Improving Security System Installations With Acceptance Testing
Improving Security System Installations With Acceptance Testing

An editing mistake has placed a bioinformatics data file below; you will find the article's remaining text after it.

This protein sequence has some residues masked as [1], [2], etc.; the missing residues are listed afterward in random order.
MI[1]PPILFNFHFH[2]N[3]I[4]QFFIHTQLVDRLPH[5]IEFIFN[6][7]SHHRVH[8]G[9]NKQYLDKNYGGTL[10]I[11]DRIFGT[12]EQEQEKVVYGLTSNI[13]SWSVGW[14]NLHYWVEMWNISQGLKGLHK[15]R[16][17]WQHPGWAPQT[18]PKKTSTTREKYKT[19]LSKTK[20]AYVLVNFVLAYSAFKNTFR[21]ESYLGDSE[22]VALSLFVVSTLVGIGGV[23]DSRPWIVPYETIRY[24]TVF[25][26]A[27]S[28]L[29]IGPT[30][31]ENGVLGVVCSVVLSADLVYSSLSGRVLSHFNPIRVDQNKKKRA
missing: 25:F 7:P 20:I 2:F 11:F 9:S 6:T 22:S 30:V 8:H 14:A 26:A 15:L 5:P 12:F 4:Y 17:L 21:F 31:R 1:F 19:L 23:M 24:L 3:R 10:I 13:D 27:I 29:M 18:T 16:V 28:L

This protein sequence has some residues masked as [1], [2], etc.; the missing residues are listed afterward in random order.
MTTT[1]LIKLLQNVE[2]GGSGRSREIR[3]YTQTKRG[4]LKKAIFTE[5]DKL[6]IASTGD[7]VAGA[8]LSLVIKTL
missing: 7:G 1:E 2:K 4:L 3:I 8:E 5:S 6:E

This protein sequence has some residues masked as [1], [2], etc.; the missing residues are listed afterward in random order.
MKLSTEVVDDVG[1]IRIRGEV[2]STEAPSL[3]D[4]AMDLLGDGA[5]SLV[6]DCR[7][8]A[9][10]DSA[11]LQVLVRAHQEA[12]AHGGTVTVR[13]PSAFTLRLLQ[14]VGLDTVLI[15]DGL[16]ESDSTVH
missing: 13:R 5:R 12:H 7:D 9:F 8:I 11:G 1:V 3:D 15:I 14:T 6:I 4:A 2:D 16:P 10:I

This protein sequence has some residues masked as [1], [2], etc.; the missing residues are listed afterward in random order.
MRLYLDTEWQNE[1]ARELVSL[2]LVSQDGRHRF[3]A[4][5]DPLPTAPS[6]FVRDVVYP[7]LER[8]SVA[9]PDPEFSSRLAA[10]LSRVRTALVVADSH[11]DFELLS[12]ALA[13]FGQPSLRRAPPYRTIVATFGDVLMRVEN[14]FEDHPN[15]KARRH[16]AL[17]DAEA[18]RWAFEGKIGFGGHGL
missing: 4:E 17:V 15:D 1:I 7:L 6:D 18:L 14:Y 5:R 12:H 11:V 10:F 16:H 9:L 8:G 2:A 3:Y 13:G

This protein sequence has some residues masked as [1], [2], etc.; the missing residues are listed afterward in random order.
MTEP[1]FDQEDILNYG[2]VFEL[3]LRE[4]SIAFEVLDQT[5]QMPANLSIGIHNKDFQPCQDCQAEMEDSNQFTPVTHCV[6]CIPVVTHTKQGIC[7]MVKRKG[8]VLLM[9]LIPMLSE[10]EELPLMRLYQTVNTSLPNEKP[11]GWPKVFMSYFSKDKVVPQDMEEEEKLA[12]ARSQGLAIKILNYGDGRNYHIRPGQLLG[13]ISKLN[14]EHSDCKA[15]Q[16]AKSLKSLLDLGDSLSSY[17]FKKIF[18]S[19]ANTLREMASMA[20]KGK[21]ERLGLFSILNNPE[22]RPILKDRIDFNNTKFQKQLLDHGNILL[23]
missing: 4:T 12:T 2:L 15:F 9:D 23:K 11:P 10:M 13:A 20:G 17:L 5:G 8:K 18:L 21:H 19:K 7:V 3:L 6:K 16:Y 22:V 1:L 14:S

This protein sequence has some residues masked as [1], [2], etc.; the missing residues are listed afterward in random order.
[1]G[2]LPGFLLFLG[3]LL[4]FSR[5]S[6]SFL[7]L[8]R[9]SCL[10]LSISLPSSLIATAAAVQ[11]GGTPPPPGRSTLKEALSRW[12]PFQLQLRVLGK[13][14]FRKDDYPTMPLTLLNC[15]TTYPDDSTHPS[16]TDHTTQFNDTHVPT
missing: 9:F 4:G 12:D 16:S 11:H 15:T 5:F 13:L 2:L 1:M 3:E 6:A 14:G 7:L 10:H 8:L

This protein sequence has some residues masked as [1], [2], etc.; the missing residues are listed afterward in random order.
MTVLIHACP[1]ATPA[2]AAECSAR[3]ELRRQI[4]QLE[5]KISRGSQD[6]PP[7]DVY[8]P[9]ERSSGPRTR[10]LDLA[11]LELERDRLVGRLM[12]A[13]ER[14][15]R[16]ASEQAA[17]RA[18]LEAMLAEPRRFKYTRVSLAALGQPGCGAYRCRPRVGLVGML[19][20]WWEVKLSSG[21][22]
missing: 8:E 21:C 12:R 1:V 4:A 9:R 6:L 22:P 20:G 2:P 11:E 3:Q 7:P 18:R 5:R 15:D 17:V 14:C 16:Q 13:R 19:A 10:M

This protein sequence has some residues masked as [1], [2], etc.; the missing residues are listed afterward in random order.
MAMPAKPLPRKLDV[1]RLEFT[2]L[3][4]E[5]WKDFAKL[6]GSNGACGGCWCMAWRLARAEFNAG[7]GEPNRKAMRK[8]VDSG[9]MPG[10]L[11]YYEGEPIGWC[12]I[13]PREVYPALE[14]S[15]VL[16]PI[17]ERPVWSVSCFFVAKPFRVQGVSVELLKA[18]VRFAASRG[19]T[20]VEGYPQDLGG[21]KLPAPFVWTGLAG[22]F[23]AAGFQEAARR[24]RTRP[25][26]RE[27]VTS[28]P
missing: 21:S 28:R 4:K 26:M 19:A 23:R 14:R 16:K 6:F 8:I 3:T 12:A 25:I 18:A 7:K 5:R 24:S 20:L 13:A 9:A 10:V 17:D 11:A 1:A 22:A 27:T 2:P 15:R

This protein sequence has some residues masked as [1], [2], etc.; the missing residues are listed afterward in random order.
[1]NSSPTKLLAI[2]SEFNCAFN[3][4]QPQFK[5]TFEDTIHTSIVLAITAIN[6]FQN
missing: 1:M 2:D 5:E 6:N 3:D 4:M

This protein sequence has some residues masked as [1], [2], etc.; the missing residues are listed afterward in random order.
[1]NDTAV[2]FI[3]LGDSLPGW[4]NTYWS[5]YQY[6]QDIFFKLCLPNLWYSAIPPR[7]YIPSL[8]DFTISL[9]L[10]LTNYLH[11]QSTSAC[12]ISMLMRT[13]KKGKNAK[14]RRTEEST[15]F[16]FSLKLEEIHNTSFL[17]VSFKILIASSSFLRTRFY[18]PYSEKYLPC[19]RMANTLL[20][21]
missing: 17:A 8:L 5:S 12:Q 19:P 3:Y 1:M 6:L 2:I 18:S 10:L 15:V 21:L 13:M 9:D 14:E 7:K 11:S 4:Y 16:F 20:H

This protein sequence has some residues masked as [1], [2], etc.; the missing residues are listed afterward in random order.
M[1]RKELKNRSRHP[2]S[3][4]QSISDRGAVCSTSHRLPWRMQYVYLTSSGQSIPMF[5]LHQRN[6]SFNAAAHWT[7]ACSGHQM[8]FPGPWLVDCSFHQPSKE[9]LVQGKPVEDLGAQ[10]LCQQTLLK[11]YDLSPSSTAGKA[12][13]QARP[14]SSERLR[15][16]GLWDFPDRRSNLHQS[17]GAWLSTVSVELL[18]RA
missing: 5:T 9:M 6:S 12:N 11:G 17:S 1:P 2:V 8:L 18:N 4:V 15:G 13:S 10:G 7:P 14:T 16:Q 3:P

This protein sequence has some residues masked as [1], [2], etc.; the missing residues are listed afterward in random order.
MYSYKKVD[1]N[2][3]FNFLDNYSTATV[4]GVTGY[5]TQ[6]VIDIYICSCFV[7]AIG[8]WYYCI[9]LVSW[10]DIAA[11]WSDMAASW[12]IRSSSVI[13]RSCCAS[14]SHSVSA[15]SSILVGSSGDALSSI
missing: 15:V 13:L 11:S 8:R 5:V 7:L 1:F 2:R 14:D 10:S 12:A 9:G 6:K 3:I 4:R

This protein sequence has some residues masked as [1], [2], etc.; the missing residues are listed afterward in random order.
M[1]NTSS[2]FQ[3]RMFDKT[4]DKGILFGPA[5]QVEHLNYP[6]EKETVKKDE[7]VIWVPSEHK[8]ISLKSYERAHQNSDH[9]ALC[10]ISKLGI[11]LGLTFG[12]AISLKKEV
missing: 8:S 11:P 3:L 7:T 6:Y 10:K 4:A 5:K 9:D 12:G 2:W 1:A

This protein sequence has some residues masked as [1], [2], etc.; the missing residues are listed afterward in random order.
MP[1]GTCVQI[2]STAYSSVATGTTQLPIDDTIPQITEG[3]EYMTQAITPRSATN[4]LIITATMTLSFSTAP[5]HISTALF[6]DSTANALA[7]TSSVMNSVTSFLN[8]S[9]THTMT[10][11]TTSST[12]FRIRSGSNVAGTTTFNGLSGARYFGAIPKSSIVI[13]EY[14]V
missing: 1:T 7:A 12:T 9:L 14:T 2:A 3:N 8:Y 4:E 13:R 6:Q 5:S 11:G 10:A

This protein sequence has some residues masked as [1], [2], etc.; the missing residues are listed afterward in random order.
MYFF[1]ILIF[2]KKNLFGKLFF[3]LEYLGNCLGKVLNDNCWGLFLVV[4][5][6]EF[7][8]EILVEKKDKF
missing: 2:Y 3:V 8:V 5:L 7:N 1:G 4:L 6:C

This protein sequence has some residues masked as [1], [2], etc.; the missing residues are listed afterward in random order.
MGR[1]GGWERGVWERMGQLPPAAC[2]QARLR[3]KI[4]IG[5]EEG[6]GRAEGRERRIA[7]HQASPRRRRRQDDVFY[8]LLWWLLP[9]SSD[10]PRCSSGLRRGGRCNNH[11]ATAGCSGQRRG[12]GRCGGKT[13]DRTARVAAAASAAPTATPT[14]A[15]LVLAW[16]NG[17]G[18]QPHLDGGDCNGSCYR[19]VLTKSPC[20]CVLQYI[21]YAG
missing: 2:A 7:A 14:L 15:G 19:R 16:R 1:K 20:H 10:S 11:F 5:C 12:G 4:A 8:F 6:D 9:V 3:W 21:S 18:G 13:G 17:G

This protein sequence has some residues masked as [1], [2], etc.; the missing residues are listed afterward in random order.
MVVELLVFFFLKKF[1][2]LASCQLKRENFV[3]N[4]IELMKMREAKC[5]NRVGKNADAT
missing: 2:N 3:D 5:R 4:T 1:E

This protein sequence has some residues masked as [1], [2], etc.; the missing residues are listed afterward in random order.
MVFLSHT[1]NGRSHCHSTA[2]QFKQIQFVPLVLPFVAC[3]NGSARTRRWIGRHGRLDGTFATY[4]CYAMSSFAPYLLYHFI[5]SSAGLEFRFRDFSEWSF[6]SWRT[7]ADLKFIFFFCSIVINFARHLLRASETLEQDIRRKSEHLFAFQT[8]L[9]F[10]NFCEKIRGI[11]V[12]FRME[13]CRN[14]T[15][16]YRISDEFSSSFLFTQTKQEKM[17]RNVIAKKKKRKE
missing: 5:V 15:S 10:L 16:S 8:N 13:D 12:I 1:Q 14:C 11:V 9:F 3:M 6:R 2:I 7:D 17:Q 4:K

Endless possibilities for security deployment have been made possible with technological advancements Significant technological advancements have created endless possibilities in how security is not only deployed, but also leveraged by the end user – the customer. For example, customers can now view surveillance at eight different offices in eight different states from a single, central location. A security director can manage an enterprise-wide access control system, including revoking or granting access control privileges, for 10,000 global employees from the company’s headquarters in Chicago. However, with that increased level of system sophistication comes an added level of complexity. After successfully completing the installation of a security system, integrators are now expected to formally and contractually prove that the system works as outlined in the project specification document. Tom Feilen, Director of National Accounts for Koorsen Security Technology explains that this formal checks and balance process is gaining momentum in the security industry. The step-by-step process of Acceptance Testing is more commonly being written into bid specifications, especially for projects that require the expertise of an engineer and/or architect. Simply put, it is a way for the end user to make sure the system they paid for works properly and is delivered by the integrator as outlined in the project’s request for proposal. While Acceptance Testing can be a time consuming process, it is a valuable industry tool. It is estimated that at least 95 percent of integrated security systems today have been brought through the Acceptance Testing process. Security systems have become more complicated in recent years. The introduction of IP-based, enterprise-wide and integrated solutions have all opened the door to more sophisticated access control and surveillance systems than ever thought possible. This process can vary depending upon the size of the project, but for a larger scale project, it is not uncommon for Acceptance Testing to take several weeks from start to finish. This timeline can be especially lengthy when the project involves hundreds of devices, such as access control readers, surveillance cameras, video recorders, intrusion sensors, and intercom systems. Most integrated security systems today have been brought through the Acceptance Testing process What is involved in the Acceptance Testing process? While the specific process can vary from integrator to integrator, many follow a similar process with their customer to ensure the system works accurately and that the customer has the proper certification documentation. The initial part of the process typically involves generating a report of each device installed as part of the system. This list enables the systems integrator to systematically test each device ensuring that individual devices are not specific points of failure for the overall system. For example, in a building equipped with a system that automatically releases the egress doors upon the fire alarm activation, it is important to make sure each door’s electro-magnetic locking system is operating properly. The systems integrator would not only test that a door releases when the fire alarm sounds, but also to make sure the access control system is notified if the door is propped open or held open longer than in normal usage parameters. For a door that is also monitored by a surveillance camera, part of the testing would also involve making sure that an image being transmitted to a video monitor is coming from the correct surveillance camera and that the actual angle of the image is what the customer has requested and is correctly labeled as such. If a device does not function as it should, it is then added to a punch list that would require the systems integrator to repair that device within a certain period of time. Once repairs are made, the system integrator would then submit a letter to the client stating that every device has been tested and works properly. It is also important for the integrator that once the testing process is complete to obtain a customer sign off (Certificate of Acceptance) on all systems tested and documentation provided. This limits liability once the system is turned over. From a safety perspective, Acceptance Testing is also used to verify that T-bars and safety chains are installed on cameras that are mounted in drop ceilings. It can confirm that panels are mounted in a room that is properly heated and cooled to avoid major temperature swings. Also, as part of the Acceptance Testing checklist, it can insure that power supplies that drive all the security systems are properly rated with the recommended batteries for back-up. And, that emergency exist devices or card readers are not mounted more than 48-inches above ground. An Acceptance Testing process serves to protect the end user's investment After the project is complete, Acceptance Testing protects both parties involved against liability issues. One example is if the building has a fire and the functionality of the life safety system comes into question. Acceptance Testing can be used to prove that the system was able to function as specified and dispel any concerns about its performance. At that time, all close out sheets are turned in, along with as-built drawings and a manual providing a complete listing of each device and system installed. Today, these manuals not only come in paper form as part of a large binder, but also digital files saved to a disc. The benefit of providing the customer with a binder or documentation of the system is that should the end user/customer replace the person who manages security at the company, valuable information will not leave with that former employee. While this checklist to close out a project may appear trivial at first, it is an important part of the security project process. By implementing an Acceptance Testing program, it serves to protect the end user’s investment, ensuring that the systems integrators hired for the project is knowledgeable and provides quality work. For the integrator, it helps towards the end goal of a satisfied customer.